One classic example was the network of tracks known as the Ho Chi Minh trail. Using bicycles, often with large carrying racks, huge quantities of arms and equipment could be transported to the thousands of southerners   frustrated with the corrupt and repressive government of their self-appointed president, Ngo Dinh Diem.

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I well remember YCLer’s in Nottingham collecting money to support the Vietnamese. They used the money to buy bicycles – in those days Nottingham still had a huge cycle manufacturing industry – and those bikes went to Vietnam to be used on the Ho Chi Minh Trail.

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In Vietnam support for Ho Chi Minh and his liberation forces grew and grew. But by 1963, Diem’s government was so discredited that the US did nothing to stop a coup. A series of short-lived, ineffectual and unstable puppet governments followed.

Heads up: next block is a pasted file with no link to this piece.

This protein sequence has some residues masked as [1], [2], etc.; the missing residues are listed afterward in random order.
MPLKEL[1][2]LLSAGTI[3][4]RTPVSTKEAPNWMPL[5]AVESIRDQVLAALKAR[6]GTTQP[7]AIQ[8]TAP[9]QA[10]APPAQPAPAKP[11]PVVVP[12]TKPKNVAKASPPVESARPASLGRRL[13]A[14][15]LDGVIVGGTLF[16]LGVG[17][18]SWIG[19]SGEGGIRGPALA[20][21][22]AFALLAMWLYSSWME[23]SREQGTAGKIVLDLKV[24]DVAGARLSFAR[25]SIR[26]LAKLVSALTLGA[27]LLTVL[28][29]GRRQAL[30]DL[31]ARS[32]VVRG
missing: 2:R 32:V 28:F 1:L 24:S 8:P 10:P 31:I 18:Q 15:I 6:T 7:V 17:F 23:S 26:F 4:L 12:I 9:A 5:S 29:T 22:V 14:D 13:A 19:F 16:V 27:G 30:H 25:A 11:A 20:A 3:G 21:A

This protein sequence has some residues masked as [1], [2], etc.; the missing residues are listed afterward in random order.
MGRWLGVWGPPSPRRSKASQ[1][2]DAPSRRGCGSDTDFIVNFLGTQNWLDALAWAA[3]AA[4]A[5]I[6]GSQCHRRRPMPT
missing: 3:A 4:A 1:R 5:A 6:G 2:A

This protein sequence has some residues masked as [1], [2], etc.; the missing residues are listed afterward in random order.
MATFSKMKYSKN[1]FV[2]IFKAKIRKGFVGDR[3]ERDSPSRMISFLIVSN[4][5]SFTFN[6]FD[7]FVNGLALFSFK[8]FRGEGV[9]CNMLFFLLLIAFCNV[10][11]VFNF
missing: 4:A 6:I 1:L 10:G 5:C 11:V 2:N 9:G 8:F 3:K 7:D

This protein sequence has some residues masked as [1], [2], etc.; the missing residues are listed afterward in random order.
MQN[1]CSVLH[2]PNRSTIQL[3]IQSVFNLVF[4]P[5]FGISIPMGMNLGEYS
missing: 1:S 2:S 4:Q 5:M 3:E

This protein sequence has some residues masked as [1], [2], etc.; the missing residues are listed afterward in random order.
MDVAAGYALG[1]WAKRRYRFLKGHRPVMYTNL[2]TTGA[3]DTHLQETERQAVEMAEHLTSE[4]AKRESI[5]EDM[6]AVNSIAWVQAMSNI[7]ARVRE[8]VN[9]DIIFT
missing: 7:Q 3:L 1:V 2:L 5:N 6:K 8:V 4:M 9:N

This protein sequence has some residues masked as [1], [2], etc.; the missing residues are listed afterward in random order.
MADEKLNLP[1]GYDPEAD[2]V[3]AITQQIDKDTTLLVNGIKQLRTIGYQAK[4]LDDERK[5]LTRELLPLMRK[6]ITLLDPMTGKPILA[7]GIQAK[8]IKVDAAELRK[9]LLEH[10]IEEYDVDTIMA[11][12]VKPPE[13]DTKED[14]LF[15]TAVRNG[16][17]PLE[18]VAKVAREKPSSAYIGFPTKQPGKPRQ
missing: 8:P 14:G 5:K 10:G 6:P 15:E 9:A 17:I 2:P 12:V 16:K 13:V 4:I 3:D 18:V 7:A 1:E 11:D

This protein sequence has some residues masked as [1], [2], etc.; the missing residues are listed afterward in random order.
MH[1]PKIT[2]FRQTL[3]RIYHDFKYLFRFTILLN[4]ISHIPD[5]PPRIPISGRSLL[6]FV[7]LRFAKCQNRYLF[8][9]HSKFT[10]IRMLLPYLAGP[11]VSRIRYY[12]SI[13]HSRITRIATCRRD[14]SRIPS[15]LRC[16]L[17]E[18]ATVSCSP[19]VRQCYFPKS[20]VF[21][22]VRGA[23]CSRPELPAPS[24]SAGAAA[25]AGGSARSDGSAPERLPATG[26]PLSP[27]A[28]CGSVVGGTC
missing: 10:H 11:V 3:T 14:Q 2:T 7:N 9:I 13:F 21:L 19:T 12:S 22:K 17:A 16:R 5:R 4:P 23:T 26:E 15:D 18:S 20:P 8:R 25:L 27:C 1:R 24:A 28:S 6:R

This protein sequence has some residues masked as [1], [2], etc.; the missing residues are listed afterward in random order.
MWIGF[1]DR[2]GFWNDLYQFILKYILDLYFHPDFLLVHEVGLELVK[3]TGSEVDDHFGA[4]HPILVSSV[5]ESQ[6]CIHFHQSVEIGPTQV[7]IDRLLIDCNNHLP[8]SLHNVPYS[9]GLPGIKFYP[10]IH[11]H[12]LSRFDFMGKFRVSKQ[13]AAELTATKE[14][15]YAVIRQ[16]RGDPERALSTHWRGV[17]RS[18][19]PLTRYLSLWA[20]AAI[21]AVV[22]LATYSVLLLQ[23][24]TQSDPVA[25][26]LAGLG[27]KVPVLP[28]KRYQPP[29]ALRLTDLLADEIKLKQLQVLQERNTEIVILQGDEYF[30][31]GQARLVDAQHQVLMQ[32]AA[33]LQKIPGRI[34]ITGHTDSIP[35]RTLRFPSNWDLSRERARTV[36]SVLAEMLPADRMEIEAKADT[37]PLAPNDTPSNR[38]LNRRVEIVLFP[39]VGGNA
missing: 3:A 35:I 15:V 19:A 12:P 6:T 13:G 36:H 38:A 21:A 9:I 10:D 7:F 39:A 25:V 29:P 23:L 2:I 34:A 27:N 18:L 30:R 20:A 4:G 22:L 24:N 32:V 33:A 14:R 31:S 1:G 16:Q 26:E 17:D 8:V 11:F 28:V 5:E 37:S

By the end of 1964, there were 23,000 so-called US military advisers in Vietnam – up from 800 in the 1950s
In February 1965, the US launched Operation Rolling Thunder, a sustained bombing campaign against targets in North Vietnam. It quickly became clear that US airpower alone would never halt guerrilla operations in the south.

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So President Johnson decided the devious advisor nonsense had to stop. He sent in the infantry. The first troops landed in March 1965 and by July 100,000 fully armed US soldiers had invaded the country.

The next two years saw major battles near Danang and Ia Drang, and large-scale US operations against Vietnamese positions.